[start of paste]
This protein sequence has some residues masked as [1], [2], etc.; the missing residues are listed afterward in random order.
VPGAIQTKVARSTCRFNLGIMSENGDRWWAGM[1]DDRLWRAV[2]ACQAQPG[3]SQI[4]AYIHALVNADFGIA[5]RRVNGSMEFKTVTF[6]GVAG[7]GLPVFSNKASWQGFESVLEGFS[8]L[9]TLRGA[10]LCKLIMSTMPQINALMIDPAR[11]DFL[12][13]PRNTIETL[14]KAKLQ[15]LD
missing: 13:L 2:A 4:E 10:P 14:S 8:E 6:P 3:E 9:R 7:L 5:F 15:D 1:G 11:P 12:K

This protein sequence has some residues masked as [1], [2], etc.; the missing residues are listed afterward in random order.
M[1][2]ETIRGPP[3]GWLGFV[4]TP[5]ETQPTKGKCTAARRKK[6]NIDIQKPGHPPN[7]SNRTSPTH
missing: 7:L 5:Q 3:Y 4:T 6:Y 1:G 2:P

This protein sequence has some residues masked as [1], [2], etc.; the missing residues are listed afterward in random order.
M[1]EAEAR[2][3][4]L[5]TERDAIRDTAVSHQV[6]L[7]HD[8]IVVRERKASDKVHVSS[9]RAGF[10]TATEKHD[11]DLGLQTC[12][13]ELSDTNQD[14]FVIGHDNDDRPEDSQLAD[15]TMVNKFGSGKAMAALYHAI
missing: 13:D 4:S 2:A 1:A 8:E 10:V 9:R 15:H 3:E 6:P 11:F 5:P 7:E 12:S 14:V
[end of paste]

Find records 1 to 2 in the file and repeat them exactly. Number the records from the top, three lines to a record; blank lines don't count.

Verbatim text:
This protein sequence has some residues masked as [1], [2], etc.; the missing residues are listed afterward in random order.
VPGAIQTKVARSTCRFNLGIMSENGDRWWAGM[1]DDRLWRAV[2]ACQAQPG[3]SQI[4]AYIHALVNADFGIA[5]RRVNGSMEFKTVTF[6]GVAG[7]GLPVFSNKASWQGFESVLEGFS[8]L[9]TLRGA[10]LCKLIMSTMPQINALMIDPAR[11]DFL[12][13]PRNTIETL[14]KAKLQ[15]LD
missing: 13:L 2:A 4:E 10:P 14:S 8:E 6:P 3:E 9:R 7:L 5:F 15:D 1:G 11:P 12:K

This protein sequence has some residues masked as [1], [2], etc.; the missing residues are listed afterward in random order.
M[1][2]ETIRGPP[3]GWLGFV[4]TP[5]ETQPTKGKCTAARRKK[6]NIDIQKPGHPPN[7]SNRTSPTH
missing: 7:L 5:Q 3:Y 4:T 6:Y 1:G 2:P